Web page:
- Of course, Jennings' best throw of the day was probably a third-down incompletion to Diarse. Ed Paris was in near-perfect coverage, just right in Diarse's hip pocket, in good position to get an arm over the top of the receiver. Jennings lays out an absolutely perfect ball right out into Diarse's outstretched hands, but his feet and Paris's got tangled and he lost the ball in the tumble.
- Friday in a radio interview, Cam Cameron mentioned opening things up a bit in the game, and with passes on some 44/89 offensive snaps, he wasn't lying. I didn't chart the formtions play to play, but drive to drive, 11 personnel, or one back, one tight end and three receivers were definitely a steady feature.
- LSU came out running a LOT of quick waggle plays to the tight ends, a nice way to get things started with a quick, completable throw. Plays like that are something that was missing a year ago.
- Another interesting wrinkle, was that Dupre worked almost exclusively out of the slot when LSU was in a three-wide look, and it's where he did all of his damage as well. The most impressive thing about the 6-3 sophomore was the way he tracked some of the passes in the air. Both of his touchdowns took some big-time coordination to get his head around and then catch over his shoulder.
- Speaking of nice throws, Justin McMillan's 50-yard touchdown to DeSean Smith was one of the best of the day. Just a bullet down the seam to Smith on a post, right over the coverage.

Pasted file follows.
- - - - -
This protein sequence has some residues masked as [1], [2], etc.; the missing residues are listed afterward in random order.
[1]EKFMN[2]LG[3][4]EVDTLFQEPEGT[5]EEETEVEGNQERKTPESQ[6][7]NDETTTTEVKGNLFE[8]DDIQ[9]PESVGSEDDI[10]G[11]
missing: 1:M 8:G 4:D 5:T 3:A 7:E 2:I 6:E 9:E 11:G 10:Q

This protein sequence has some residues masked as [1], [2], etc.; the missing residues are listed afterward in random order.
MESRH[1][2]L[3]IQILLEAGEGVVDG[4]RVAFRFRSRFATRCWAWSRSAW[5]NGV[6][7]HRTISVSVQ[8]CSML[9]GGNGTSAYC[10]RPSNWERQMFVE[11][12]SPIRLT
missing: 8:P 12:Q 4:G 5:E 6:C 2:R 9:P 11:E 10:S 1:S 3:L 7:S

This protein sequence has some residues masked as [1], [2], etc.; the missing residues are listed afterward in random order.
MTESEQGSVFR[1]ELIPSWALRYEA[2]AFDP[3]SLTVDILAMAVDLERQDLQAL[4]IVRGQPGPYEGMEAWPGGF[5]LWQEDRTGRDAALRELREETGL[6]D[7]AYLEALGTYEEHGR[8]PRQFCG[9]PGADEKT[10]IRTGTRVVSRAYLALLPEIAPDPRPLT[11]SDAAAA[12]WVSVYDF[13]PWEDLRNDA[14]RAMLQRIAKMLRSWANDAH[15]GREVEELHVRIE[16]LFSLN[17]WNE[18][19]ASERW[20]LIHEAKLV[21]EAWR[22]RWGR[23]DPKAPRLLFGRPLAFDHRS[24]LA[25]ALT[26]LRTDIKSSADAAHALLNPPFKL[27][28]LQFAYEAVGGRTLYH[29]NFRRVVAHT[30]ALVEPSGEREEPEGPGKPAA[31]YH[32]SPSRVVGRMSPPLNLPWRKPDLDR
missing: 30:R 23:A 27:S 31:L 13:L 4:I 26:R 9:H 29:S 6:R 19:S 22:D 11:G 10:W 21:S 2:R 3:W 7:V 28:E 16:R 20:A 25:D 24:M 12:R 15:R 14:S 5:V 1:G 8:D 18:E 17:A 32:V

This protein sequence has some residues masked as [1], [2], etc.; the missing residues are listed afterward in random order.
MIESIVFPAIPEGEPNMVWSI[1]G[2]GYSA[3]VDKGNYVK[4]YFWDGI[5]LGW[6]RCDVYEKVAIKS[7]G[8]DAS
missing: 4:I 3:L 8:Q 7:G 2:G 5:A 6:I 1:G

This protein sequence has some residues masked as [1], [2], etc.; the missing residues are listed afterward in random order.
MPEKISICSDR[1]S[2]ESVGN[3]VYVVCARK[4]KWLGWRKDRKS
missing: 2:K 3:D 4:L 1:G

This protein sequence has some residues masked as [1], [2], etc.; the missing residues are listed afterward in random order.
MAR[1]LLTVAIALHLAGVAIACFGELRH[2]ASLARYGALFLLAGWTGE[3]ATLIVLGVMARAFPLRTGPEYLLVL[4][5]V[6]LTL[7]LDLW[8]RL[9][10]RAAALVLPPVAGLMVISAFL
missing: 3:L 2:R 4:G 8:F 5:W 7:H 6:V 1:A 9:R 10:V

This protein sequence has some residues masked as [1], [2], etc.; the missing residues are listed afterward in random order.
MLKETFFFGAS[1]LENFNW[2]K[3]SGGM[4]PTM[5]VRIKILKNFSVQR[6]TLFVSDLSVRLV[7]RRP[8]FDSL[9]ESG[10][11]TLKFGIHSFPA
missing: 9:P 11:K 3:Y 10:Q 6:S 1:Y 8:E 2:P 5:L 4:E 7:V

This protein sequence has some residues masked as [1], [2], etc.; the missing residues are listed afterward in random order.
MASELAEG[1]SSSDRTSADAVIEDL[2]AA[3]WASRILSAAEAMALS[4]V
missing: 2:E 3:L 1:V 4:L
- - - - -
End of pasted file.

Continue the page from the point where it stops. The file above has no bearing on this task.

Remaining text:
- And speaking of coverage, Tre'davious White and Paris both did fine jobs outside. Remarkably consistent. Most of the big plays on the day came over the middle or to slot receivers matched up on nickelbacks/safeties. In fact, White's name didn't get called much at all on the day, which should tell you something.
- Harris's lone pick was more a case of Kevin Toliver making a fantastic play. He got a great jam on Chark and the line and stayed right on top of him down the field. Harris took a shot on the man-to-man coverage, but Toliver made the play instead of the receiver.
- It can be tough to draw too much from the defense, because they're still not really going full speed the way you'd like to see. Still, some formations were evident, such as the "under" front when the defense as in base, along with some over looks in nickel and dime packages. In obvious passing situations, the defense played some wider techniques to try and stretch the protection.
- Maquedius Bain came through with three sacks from the left end spot, which was nice to see. He moves really well for his size, and could be an interesting matchup issue on that strong side of the formation.
- Jamal Adams is going to be a SPECIAL weapon against the spread teams. He can matchup on slot guys and just fly up against the run.
- Still the spring game king -- Ronnie Feist led all players with seven tackles. And while I'm certainly rooting for him to make an impact in the fall, but I don't see him taking a starting job from Kendall Beckwith, Lamar Louis or Deion Jones.